Different Culture, Equal Honor: Viewpoints on Shame

  • Mary Lambrecht, M.S. LMFT
  • Series: Summer 2008 Volume 15, Issue 3
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A number of years ago I was asked to lead a meeting with Christian businesswomen that were, in a sense "outside of my own" in terms of economic and social upbringing. For purposes of introduction, I asked the women to share a recent experience that had personally touched them. One lady was quick to comment. She had recently been at a party where people had "literally brought coolers!" "Not only that," she said with emotion "but they inverted the lids and put their soda in them…and some of them…they even sat on the coolers!" I was taken aback. This very kind, hospitable, intelligent woman did not mean to offend me or anyone else with this story. What was it then, about her words that riled me? What confused and upset me was simply that a tradition that was once "free of shame" for me was now "shamed."* In my childhood and in my current adult rituals around summer parties, coolers are acceptable and commonplace. I made a "memo-to-self." If I’m ever invited to a party with this group, better keep my little red cooler—the one with the white top that inverts to hold cans of soda—at home!

Economic and social shame was one focus at our recent annual Wisconsin Association of Marriage and Family Therapy spring conference. The main speaker, Dr. Ken Hardy, made the point that for the person in poverty or the poor working class, oftentimes ways of thinking or behaving that are naturally accepted and free of shame "when you’re around your own" can suddenly be deemed as unacceptable "when you wander outside your community. What was free of shame is now shamed." Hardy went on to say that emotional scarring can be a result of these experiences and that, when "you’re outside your own, a part of you will feel like an imposter." Hardy also believes that these are precipitating factors in inner-city violence.

Jesus was intimately acquainted with shame. He, who once knew honor and respect as God’s only Son, was often met with ridicule, suspicion, and eventually a horrendous physical death. Once seated at God’s right hand in the heavens, he "wandered outside His own" and was born, not among the glories of stars and galaxies, but in a rough-hewn stable. Rather than being treated as the Messiah, he was presumed to be an imposter. His rightful title as King of the Jews, a position that was once free of shame, was shamed. "What then do you want me to do with him whom you call the King of the Jews?" So they cried out again, "Crucify him!"

A good friend once said to me: "God never forgets a thing, especially our pain." Recently, I was at a graduation picnic at a beautiful old home. Well-dressed men and women were mingling, talking and eating. I was thirsty. I wandered over to a table, and found food…but no drinks. "Are you finding everything you need?" a man of wealth and status asked me. "Thank you…just need a drink for now" I replied. "Let me show you what we have" he answered. "And if you need anything else, let me or my wife know." The man nonchalantly gestured. "Drinks are on the deck…over here….in the coolers."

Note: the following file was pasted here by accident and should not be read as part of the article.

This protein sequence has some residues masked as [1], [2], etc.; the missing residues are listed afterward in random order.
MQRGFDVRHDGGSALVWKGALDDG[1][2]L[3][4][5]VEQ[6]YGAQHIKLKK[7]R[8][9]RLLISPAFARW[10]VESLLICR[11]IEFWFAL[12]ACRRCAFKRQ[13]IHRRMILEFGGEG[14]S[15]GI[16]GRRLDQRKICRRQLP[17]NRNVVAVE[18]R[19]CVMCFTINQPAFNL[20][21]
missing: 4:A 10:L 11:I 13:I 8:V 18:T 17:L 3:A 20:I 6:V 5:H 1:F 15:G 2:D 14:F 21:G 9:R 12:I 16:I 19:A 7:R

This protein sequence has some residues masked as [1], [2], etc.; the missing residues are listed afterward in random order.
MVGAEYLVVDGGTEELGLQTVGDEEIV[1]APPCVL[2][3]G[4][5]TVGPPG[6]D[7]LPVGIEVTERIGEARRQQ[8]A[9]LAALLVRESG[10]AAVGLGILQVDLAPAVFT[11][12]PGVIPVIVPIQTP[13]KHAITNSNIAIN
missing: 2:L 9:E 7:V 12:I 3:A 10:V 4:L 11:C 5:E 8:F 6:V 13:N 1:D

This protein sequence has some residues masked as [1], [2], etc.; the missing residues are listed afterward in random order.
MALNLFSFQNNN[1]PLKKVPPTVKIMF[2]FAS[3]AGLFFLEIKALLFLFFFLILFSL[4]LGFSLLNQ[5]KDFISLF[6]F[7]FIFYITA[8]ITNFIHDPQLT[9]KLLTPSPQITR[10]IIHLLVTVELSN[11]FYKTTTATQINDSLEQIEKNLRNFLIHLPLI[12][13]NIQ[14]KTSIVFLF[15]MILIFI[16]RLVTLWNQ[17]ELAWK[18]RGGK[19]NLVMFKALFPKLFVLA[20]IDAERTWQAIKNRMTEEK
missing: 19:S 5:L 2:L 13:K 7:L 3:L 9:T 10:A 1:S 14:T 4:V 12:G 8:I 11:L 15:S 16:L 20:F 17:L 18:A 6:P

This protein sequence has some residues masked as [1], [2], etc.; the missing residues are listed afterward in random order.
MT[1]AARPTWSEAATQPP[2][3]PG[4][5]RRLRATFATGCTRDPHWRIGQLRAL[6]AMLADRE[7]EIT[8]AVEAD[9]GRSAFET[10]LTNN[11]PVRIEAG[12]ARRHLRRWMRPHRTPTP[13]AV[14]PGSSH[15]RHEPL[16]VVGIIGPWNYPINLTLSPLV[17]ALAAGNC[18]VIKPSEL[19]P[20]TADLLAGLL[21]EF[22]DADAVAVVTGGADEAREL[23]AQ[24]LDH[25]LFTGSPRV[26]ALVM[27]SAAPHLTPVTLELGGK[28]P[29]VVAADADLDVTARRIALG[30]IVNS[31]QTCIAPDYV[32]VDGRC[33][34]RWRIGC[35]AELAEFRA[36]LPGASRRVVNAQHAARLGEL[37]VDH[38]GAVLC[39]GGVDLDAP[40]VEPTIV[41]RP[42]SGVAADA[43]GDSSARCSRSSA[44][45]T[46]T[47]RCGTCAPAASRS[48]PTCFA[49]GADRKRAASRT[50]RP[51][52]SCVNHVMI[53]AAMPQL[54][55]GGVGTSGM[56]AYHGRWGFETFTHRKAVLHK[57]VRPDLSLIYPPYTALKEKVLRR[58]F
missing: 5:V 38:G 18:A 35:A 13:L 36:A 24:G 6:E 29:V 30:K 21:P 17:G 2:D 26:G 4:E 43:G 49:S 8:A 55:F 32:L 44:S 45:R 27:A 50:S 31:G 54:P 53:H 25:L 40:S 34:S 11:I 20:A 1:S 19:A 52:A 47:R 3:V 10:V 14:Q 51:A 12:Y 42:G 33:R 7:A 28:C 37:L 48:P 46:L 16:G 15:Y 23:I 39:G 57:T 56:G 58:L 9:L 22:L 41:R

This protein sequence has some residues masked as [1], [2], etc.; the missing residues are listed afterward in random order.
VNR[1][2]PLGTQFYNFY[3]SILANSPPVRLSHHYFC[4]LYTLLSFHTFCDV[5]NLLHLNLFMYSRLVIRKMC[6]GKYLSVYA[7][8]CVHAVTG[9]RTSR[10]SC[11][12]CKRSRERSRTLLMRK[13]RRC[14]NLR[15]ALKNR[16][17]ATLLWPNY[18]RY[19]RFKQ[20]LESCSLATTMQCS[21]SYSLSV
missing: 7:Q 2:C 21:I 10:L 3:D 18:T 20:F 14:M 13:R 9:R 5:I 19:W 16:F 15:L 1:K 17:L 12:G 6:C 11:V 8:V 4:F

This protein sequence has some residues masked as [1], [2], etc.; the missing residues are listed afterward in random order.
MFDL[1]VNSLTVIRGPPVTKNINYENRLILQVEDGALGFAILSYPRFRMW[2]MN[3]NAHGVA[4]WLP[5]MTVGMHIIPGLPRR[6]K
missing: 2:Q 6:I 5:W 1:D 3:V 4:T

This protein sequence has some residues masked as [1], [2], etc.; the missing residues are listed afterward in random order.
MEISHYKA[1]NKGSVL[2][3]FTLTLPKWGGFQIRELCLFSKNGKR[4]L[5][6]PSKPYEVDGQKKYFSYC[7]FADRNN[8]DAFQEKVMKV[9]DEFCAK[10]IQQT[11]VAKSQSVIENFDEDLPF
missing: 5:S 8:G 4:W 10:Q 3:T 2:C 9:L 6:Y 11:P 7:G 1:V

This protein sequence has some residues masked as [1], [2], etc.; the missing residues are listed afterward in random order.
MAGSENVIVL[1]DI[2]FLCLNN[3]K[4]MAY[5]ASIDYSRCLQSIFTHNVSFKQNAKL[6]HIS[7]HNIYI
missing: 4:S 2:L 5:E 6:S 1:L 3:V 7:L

Perhaps God wants to give back honor to a long-held belief, tradition or behavior of yours, and then restore the related part of you that feels "less than." Brent Atkinson states in Emotional Intelligence for Couples Therapy that couples who give equal regard to their partner’s beliefs, opinions and behaviors, though different than their own, are much more likely to succeed. However, when one partner assumes a superior position in their beliefs, opinions or traditions, the relationship is destined to fail. Whether shame has wounded an ongoing relationship such as marriage, or tainted a one-time personal experience, God wants to heal this wounded part and reclaim it’s voice and honor.


* Keynote Address by Dr. Kenneth V. Hardy, Ph.D.; "Children, families and Trauma: A Relational Approach," Monday, April 28, 2008.




  1. Watch for masked loneliness or discomfort. Someone looking at brochures at a conference display table for example, might be relieved to talk with you.
  2. Are judgmental attitudes present in how you think about and talk with others? Guard against showing silence, surprise or disgust around someone’s different viewpoint. .
  3. A group setting of one primary age, economic, gender, or religious focus will, on some level, feel foreign to someone outside of these parameters. Can you talk with, eat with, and stay with this "stranger?"
  4. Having some type of structure (i.e. a planned introductory time) at a gathering reduces "mingling anxiety." When leaving, simply walking a person to the door gives emotional safety and respect.
  5. Watch for signs of a stranger feeling "trapped" in a group conversation. Someone who is encircled by others, but is quiet and throwing sideway glances may need "an out".

"Do not forget to entertain strangers, for by so doing some have unwittingly entertained angels" (Hebrews 13:2).


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